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Fake 'Protocols' Aims to Stir Hatred for Jews
Cape Argus (South Africa), Sep. 28, 2001
An Islamic scholar and academic at the University of Cape Town says the justice of the Palestinian cause is ill-served by quotations from Nazi ideology against the Jews.
Abdulkader Tayob, lecturer in Islamic Studies at the University of Cape Town, described the tendency by some Muslims to do this as "desperate, shortsighted and immoral".
"We must condemn the tendency within a sector of the Muslim community to celebrate Hitler.
"A recent rally in Cape Town upheld a poster declaring 'Viva Hitler' which cannot be acceptable under any circumstances.
The holocaust against Jews in Nazi Germany was not in principle only directed at Jews.
"Unfortunately, many Jews have popularised this notion, and ignore the white supremacist motivation of Nazi ideology
"The tendency to elevate Nazis and to quote from their research against Jewish people, is the most desperate, shortsighted, and immoral strategy to speak for the justice of Palestine and Palestinians."
While Tayob was not specifically referring to the document known as the Protocols of the Elders of Zion, his condemnation certainly extends to using this document to back up an argument on the current crisis in the Middle East.
This is what Sheikh Faaik Gamieldien did in a recent letter to the Cape Argus when he quoted from the Protocols to accentuate his point about the conflict in the Middle East.
It is claimed in certain areas that the Protocols was drawn up at an international conference on Judaism in 1897.
The document purports to document an international Jewish conspiracy to achieve Jewish world domination, and to impose a new world order by seizing power of the Western world's social, political and economic institutions.
The document has over time become the pretext under which some of the most vicious anti-Jewish acts have been committed.
The first time the Protocols was used to "prove" the Jewish conspiracy theory was in Russia in 1903 when a Russian, Sergei Nilus, presented the document to the czar as a way of providing the political context to explain the political turmoil in his country.
The czar, however, declared it an outrageous fabrication, ordered that all copies be destroyed and banished Nilus.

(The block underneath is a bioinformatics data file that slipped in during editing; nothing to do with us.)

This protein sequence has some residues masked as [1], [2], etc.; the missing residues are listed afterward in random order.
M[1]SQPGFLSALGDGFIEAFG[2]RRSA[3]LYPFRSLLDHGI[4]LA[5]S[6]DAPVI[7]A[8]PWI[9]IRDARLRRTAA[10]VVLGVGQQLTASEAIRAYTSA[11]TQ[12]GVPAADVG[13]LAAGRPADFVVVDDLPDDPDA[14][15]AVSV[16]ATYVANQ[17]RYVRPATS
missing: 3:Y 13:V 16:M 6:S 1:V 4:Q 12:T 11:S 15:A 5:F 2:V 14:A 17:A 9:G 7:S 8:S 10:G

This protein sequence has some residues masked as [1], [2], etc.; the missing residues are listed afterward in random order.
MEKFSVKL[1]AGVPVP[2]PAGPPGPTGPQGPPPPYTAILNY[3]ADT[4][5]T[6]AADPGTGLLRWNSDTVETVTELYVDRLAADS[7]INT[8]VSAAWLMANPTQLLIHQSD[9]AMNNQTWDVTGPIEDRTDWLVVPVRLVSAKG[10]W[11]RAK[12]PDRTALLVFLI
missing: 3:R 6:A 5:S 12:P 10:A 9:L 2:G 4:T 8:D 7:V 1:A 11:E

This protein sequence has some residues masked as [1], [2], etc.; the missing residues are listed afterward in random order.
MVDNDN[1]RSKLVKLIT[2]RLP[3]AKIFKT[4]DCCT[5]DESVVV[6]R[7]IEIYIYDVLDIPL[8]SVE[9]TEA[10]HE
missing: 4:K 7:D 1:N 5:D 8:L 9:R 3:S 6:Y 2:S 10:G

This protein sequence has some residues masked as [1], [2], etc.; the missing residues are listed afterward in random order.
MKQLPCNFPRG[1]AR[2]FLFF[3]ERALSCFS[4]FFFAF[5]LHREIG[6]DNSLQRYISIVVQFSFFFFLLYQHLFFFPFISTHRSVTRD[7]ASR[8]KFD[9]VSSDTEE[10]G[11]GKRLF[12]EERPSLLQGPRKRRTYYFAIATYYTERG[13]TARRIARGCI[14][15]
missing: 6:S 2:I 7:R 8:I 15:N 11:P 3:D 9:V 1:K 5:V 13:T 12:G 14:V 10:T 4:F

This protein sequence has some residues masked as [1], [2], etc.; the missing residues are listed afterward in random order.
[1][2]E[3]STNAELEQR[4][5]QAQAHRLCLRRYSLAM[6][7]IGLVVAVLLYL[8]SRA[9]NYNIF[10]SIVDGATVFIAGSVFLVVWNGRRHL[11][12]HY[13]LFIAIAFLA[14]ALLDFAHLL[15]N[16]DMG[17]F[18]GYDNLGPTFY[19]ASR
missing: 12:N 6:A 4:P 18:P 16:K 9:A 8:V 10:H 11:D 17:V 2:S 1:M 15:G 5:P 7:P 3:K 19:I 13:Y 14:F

Hitler apparently used it extensively in his writing of Mein Kampf and it thus formed an important part of the Nazi's justification of genocide of the Jews in World War 2.
The document gained credence in England when in 1921 the Communist daily the Morning Star published it.
It was published in the London Times that same year, but the Times later admitted that the newspaper had committed a grave error in publishing it.
Motor manufacturer Henry Ford sponsored the Protocols reproduction in a book but in 1927 an American judge ordered him to destroy a large printing of the book.
So what is it - fact or fiction?
The earliest copies were apparently written in French. It is generally believed that a copy of the Protocols was in circulation as early as 1884, a full 13 years before the Basle congress.
The most damning evidence against the document being authentic is that modern scholars have proved that the Protocols was based in part on a satirical attack on the French Emperor Napoleon III by Maurice Joly, written and printed in Geneva in 1864.
The pamphlet was titled Dialogues from Hell between Machiavelli and Montesquieu.
In 1868 the German Hermann Goedsche, writing under the pseudonym Sir John Radcliffe, adapted Joly's pamphlet and turned it into a mythical tale of a Jewish conspiracy as part of a series of novels entitled Biarritz.
In it he writes of a secret centennial rabbinical conference which meets at midnight and whose purpose is to review the past 100 years and to plan the next century.
These two documents - the pamphlet and the novel - were later reworked into a document titled the Protocols of the Elders of Zion, which was taken to Russia in 1895 and printed privately in 1897.
Throughout its history it has been used in the cause of anti-semitism and forms an integral part of a long history of the demonisation of Judaism and Jews.
On November 28, 1993 the Los Angeles Times wrote: "In what observers called a historic ruling, a Russian court has pronounced the infamous Protocols of the Elders of Zion an anti-semitic forgery - the first such verdict in the land where the fraud originated 90 years ago."
In a letter to the Cape Argus earlier this month, Sheikh Gamieldien discussed the Arab-Jewish conflict, using the Protocols as proof that what was happening in the Middle East was essentially a continuation of the "plans" contained in the Protocols.
Milton Shain, a lecturer at UCT and a author of a book on anti-semitism, responded and said: "The Protocols of the Elders of Zion is one of the most notorious racist tracts of modern times, specifically compiled to inspire hatred towards Jewish people.
"No one should underestimate the dangers of such lies. Just as the Protocols was exploited by Hitler and the Soviet Union, so it is now being exploited by those seeking to delegitimise Israel."
Sheikh Gamieldien does not agree that everyone regards the Protocols as a forgery.
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